Stoned Ape Hypothesis, by James Heaton

3 of 3 people found the following review helpful:
Make Yourself a Better Caveman, December 1, 2020

This entry has a friendly gauntlet structure where you solve puzzles to unlock parts of the story, beating computer opponents in a series of challenges before you arrive at the ending.

As a game, it works: your victories earn a series of power-ups, and your final reward is full integration with society.

As a story, I found it difficult to engage with this entry. It felt like the triangle of identities got in the way of allowing me to understand the character's motivation.

Curiosity drove me to move from location to location and uncover new options, but there was no clear reason for the character. I never got a sense that food, water, or shelter were matters of survival — they just felt like background details.

The association with the Stoned Ape theory introduced a disconnect between the scope of this game, which covers a few days (?) in the life of a single organism, and the scope of the evolutionary theory, which plays out across generations.

Developmentally, I couldn't tell whether this character was starting from farther back than everyone else, making it the "rite of passage" story of journey that each member of the tribe must compete, or whether this character was a prehistoric Prometheus bringing enlightenment to his tribe.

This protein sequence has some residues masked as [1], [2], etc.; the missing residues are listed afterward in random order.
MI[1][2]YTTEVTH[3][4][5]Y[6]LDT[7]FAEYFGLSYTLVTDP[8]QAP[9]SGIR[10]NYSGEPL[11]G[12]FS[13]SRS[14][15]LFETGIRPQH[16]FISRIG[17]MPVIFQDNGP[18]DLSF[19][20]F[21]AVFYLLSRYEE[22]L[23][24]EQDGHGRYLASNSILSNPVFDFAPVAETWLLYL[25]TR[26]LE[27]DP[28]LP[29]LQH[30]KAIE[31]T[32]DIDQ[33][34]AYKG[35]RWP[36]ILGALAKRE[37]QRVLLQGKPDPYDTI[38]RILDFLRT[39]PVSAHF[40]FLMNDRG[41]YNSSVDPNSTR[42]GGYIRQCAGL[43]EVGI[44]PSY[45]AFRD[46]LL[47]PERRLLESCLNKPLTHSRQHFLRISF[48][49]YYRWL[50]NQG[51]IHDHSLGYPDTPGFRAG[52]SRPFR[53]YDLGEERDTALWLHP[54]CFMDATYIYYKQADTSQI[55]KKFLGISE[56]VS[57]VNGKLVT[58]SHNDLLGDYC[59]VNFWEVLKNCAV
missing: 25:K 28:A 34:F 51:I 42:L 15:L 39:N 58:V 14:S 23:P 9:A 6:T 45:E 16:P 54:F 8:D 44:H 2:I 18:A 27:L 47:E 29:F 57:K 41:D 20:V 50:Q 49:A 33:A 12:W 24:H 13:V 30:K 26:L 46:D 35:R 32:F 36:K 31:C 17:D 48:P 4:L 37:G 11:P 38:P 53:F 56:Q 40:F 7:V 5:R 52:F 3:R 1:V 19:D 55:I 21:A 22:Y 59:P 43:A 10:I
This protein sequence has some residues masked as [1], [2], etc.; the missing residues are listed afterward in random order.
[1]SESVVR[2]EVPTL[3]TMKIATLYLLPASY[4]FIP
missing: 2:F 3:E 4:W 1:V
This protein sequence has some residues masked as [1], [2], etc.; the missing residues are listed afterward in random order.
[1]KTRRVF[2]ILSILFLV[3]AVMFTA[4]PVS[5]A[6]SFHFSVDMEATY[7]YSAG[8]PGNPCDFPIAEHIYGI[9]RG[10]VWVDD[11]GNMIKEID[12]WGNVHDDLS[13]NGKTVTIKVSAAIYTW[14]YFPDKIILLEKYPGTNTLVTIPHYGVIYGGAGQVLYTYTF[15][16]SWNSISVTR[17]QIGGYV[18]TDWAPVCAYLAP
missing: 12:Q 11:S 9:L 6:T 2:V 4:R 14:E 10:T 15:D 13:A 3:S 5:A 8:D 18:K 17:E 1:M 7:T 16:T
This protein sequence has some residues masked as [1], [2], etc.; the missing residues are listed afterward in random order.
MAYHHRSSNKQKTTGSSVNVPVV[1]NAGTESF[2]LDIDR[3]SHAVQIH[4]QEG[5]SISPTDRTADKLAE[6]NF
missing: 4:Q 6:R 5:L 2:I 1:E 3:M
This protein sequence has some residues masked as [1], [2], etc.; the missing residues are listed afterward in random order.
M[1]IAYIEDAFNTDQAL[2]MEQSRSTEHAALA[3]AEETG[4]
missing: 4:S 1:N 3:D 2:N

From a mechanical perspective, the challenges were well developed. You make strategic choices based on the actions of your opponent, and it's possible to fail. This entry was well implemented; I never felt stuck, and I found my way through to the end without any major confusion.

I respect the work that went into this, and it's a solid effort.

The Turnip, by Joseph Pentangelo

5 of 5 people found the following review helpful:
Something Leafy This Way Comes, December 1, 2020

I appreciate the effort put into this entry's presentation — the technical choices made to select fonts and colors, but also the information that is shared and withheld.

It's the terse story of an ominous turnip discovery: you play as someone with a job digging holes in a field, and the story is delivered in a fitting tone. The story advances one link at a time, but you can take detours to examine different things along the way.

Those detours make The Turnip stand out. Something is not quite right even before the turnip appears, and the narrator's world-weary tone conceals oddities that would only be present in a world much different from our own. When you click to examine something closer, you might get the bland description of something dismissed as commonplace, or it could be the wild perspective of someone seeing the world as a swirling, colorful omelet.

I enjoyed this story’s skill and restraint. It didn’t get bogged down with excess description, and it didn’t trip over itself trying to deliver an in-depth examination of a world that is Not Like Our Own. A measured amount alienating details did a nice job of keeping me off balance while methodically trudging along an assigned path.